There is currently much fear and hype around Artificial intelligence (AI) and its impact on accountants. In Gartner’s Hype Cycle of Artificial Intelligence, the majority of AI applications are climbing and cresting the Peak of Inflated Expectations—meaning that expectations are high and many technologies are already failing to meet those expectations. But this doesn’t mean that AI is going to go away. It means that we’re starting to push through the hype and figure out realistic applications for AI—some of which will be useful to accountants and many of which will be leveraged by the organizations we serve.
The Spectrum of Artificial Intelligence
Part of the challenge with an emerging technology is that there is often an unclear definition of what technology is, and what it is not. As vendors’ marketing departments seek to leverage the hype to drive sales, they often start referring to technology buzzwords in a loose sense and cause additional blurring of the definition.
To help properly set the stage for analyzing the implications of AI on accountants, I’m going to use the broad AI technology categories of:
- Machine learning: the ability of the computer to recognize and apply patterns, derive its own algorithms based on those patterns, and refine those algorithms based on feedback.
- Deep learning: the ability of the computer to identify relationships and associations, and apply those in similar circumstances (this partly what our brain does).
- Machine reasoning: the ability of the computer to apply its “understanding” of data, relationships, rules, etc., to “think” though the implications of a particular set of information and provide some analysis or interpretation.
- Natural language processing: the ability of the computer to “understand” human speech.
- Computer vision: the ability of the computer to “see” images and “recognize” people, things, activities, and states (e.g. happy, sad, in motion, etc.) in those images.
Of these categories, machine learning has the broadest available applications and its functionality can most greatly supplement the faculties of an accountant, so this article will focus on machine learning.
You’ve Already Experienced Machine Learning
Machine learning is good at “inductive reasoning”—where based on a set of existing data points or examples, a computer can figure out what the “rules” are to determine a result. Take a step back to your statistics class in university and you may remember techniques like linear regression, the measurement of the correlation, and reliability of various data points. At a very basic level, these are the types of analyses that machine learning algorithms are applying to predict outcomes. With the computational power of a computer behind it, machine learning can process thousands of data points about a given set of situations to figure out which ones are relevant, and which are not, and then apply the inferred rules to another similar set of data to predict outcomes.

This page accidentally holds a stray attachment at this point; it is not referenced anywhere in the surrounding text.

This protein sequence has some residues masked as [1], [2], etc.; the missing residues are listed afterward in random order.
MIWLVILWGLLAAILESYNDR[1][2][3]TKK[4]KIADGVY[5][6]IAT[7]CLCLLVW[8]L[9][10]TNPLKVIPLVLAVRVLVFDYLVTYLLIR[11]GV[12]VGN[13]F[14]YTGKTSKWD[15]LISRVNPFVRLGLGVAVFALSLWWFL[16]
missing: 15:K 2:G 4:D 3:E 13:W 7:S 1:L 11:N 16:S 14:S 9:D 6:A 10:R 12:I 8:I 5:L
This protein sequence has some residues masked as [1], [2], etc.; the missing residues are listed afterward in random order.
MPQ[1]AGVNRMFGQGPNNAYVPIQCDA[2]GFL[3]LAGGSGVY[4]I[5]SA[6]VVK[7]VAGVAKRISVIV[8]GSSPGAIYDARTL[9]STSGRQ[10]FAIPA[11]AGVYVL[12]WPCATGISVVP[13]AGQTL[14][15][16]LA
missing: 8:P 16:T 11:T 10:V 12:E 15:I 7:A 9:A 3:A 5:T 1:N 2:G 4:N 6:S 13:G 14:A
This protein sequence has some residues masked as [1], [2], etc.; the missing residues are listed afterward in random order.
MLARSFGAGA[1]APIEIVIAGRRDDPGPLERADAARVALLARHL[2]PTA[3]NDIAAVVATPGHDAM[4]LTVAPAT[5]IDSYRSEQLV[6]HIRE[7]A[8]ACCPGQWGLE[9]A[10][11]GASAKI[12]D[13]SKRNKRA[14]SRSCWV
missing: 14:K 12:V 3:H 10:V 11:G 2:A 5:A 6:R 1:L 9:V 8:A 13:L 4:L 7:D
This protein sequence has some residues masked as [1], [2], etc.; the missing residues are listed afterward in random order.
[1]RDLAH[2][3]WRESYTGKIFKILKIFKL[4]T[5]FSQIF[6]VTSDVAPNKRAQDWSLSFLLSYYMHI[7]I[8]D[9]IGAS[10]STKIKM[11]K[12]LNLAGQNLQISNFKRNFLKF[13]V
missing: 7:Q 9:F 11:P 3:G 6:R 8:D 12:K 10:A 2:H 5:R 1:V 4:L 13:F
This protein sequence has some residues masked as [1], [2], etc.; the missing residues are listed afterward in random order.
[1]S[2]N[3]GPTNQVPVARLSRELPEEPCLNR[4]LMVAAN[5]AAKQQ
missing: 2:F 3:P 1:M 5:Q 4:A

Amazon’s, Kindle’s, and Netflix’s suggestions to users are a great example of this. Netflix is able to use your ratings of other shows in its library and data points, like genre, director, actors, etc., to predict whether you will like another show. Kindle does something similar for books. Amazon uses product views, other shoppers’ purchase history, and complimentary items to those in your cart to suggest additional products you may like. Whether you realize it or not, you’ve already had machine learning applied to try and predict what you may like.
The Impact of Biased Data on Inductive Reasoning
Because inductive reasoning “learns” from existing data sets, it is important to understand whether the data sets that are used to “teach” machine learning algorithms have inherent biases. A simplistic example of this is if you only watch horror movies on Netflix and rate them all high, and you also happen to watch other low-budget movies on Netflix because you can’t get them on another platform, Netflix will probably predict that you only like horror and low-budget movies. Netflix doesn’t know that you actually like a wide variety of movies—it just doesn’t have access to that data.
As you can see, there is the potential for positive and negative impacts from biased data. If the biased data represents an outcome that you want, then using all the data points from that biased data is a positive impact. On the other hand, if that biased data causes machine learning to provide analyses that will result in a negative impact, then the proper safeguards must be put in place to prevent or detect the negative impact. Or phrased in a more familiar way: we must ensure that internal controls are implemented to manage the risks associated with a negative impact from the application of machine learning.
Machine Learning Implications for Auditors
There is a high potential for machine learning to provide augmented analyses to auditors. Note that I did not say that it would replace auditors—machine learning is just another tool in the auditor’s belt of Computer Assisted Auditing Tools and Techniques (CAATTs).
Instead of sampling data, auditors can push an entity’s entire ledger through automated analysis. This, by the way, is not AI or machine learning; this is a capability that already exists in tools like IDEA and ACL. These tools can perform a variety of analyses, designed by humans, and then provide lists of exceptions for the auditor to evaluate. Machine learning comes into play as the auditor confirms the exception or invalidates that exception and the machine learns to “look” at the auditor’s conclusions and try to identify additional data points about the positives or negatives to apply to additional exceptions it identifies. In this way it learns to better identify exceptions.